Note from William: This post continues my series of observances of historic performances that I attended at San Francisco Opera during the general directorship of Kurt Herbert Adler. This is the tenth of 13 such observances of performances from the company’s 1964 Fall season.
Having sung two performances as Leonore [see Historical Performances: Birgit Nilsson, Jon Vickers, Geraint Evans in “Fidelio” – San Francisco Opera, October 17, 1964], Swedish dramatic soprano Birgit Nilsson aang three performances in the title role of Puccini’s “Turandot”, the only non-German role Nilsson ever sang at the War Memorial Opera House.
Below: the Empress Turandot (Birgit Nilsson, center, in ornate headdress) prepares for the riddles to destroy yet another suitor, as the Emperor Altoum (Howard Fried, left) and the functionary Ping (Raymond Wolansky, seated below Emperor), look on with horror; edited image, based on an ektachrome by Robert M. Cahen, courtesy of the San Francisco Opera.]
Of her three performances – in the Tuesday night, Thursday night, Sunday matinee pattern that soprano Elizabeth Schwarzkopf had used for her Marschallins in “Rosenkavalier” a few days prior, I attended the Thursday performance.
Her supporting cast was of international rank, even if they lacked Nilsson’s well-received superstar status. Giorgio Tozzi as Timur and the Liu of Pilar Lorengar were well-received.
Most impressive were the Ping, Pang, Pong of baritone Raymond Wolansky (who would take on important baritone roles at the San Francisco Opera during the mid-1960s), the engaging tenor Andre Montal, and comic genius Raymond Manton.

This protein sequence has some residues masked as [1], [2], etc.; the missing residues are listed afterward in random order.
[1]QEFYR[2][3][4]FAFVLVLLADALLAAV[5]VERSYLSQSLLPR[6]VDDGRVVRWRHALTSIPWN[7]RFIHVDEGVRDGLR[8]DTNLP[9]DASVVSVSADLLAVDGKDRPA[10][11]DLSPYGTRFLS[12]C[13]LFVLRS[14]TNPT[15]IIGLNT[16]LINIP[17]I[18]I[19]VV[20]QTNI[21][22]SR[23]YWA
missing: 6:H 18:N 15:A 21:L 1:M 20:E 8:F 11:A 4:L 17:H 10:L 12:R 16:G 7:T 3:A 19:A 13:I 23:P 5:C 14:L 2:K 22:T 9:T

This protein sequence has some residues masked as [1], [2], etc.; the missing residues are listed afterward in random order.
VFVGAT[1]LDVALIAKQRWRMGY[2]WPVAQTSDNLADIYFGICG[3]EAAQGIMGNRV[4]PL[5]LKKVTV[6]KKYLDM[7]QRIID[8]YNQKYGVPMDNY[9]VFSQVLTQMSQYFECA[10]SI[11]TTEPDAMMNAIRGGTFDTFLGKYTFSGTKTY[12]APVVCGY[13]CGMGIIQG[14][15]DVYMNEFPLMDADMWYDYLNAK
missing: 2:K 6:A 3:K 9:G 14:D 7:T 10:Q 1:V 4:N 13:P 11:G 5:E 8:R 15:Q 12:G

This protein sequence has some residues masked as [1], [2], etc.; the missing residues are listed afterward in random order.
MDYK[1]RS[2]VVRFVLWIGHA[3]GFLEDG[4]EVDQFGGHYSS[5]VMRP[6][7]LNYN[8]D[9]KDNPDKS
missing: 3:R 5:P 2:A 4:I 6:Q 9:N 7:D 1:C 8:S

The Calaf was the Calabrian tenor Franco Tagliavini, whose debut had taken place a few days earlier as Ismaele [Historical Performances: “Nabucco” with Gobbi, Kuchta, Tozzi, Janis Martin – San Francisco Opera, October 15, 1964].
[Below: Conquered by love at last, the Empress Turandot (Birgit Nilsson, left) appears before the populace with her new consort, Prince Calaf (Franco Tagliavini, right); edited image, based on an ektachrome by Robert M. Cahen, courtesy of the San Francisco Opera.]
Perhaps General Director’s Kurt Herbert Adler’s scouts, whose past and future successes in identifying young talent were so often on the mark, misled him, but the 30 year old light lyric tenor was not an obvious choice to be singing duets at the War Memorial Opera House with the power-voiced Nilsson.
After the Sunday matinee and performances of Ismaele and Calaf at the Los Angeles Shrine, Tagliavini never returned to the San Francisco Opera.
Harry Horner’s Production
Francesco Molinari-Pradelli was the conductor. Lotfi Mansouri was the stage director.
“Turandot” was ultimately the most popular of several San Francisco Opera productions dating from the 1950s, premiering in 1953 when Kurt Herbert Adler held the position of Chorus Master, and being revived in five subsequent seasons.
The Czech born Horner spent his youth, like Adler, in Vienna. He had become a refuge from Austria 20 years before, when he was part of an Austrian theater group mounting a production of a Kurt Weill work in New York City.
He was 43 when his San Francisco “Turandot” was first mounted,
Horner also created productions for the New York Metropolitan Opera, but his lasting fame is as Hollywood set designer, with Academy awards adorning his mantlepiece for The Heiress (11949) and The Hustler (1961). He was also nominated for an Oscar for They Shoot Horses, Don’t They? (1969).